The greenmailer also has no shortage of friends on Wall Street, since his prowlings on subsequent nights are sure to produce more fee-generating action. A few weeks of SirJames Goldsmith vs. Goodyear or Ronald Perelman vs. Gillette, during which these players permanently rearrange the corporate land-scape, provides piles of lucre to the Wall Street community. Contrast that to the modest amounts to be realized from years of faithful financial service to Potomac Electric or The Washington Post Co. as those companies operate successfully but quietly. Whom would you court?

It is not lost on the best and brightest of our youth that the big fast money of the 1980s is to be made by creating deals rather than by creating products. If a graduating MBA were to ask me, "How do I get rich in a hurry?", I would not respond with some quotations from Ben Franklin or Horatio Alger, but would instead hold my nose with one hand and point with the other toward Wall Street. Per point of IQ and per erg of work, the near-term payoff in Wall Street will vastly exceed that at GeneralMotors, General Electric or Sears. This pointis well understood today on university campuses: Wall Street has become Mecca for a far disproportionate number of the bright and ambitious.

Wall Street, unsatisfied by astronomical volume in garden-variety stocks and bonds, has invented new and enticing products for the casino. First came options. These were followed by futures contracts on real financial instruments, such as Treasury bonds. In turn came futures contracts on nonreal items such as market indices. Finally, in the search for an even more exciting and volatile game, Wall Street created options on future index numbers.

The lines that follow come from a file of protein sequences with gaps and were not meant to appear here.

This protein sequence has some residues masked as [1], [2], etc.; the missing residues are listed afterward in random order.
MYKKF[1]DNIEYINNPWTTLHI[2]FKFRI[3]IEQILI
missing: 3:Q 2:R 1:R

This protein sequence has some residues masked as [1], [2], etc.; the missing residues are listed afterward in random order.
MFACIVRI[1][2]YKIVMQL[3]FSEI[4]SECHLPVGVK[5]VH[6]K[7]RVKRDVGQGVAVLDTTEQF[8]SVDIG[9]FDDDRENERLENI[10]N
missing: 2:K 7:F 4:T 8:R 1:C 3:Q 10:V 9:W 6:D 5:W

Predictably, these options are a great favorite. Turnover in stocks is normally calculated on an annual basis; in some of the new esoteric instruments, turnover ranges from 25 percent to 50 percent daily.

Brokers, understandably, love such client hyperactivity: the Street's income depends on how often prescriptions are changed, not upon the efficacy of the medicine. But what's good for the croupier, taking his bite out of each transaction, is poison for the patron. Turning from investor into speculator, he suffers the same kind of negative financial effects that befall the person who is converted from making a once-a-year bet on the Kentucky Derby to betting all races, every day.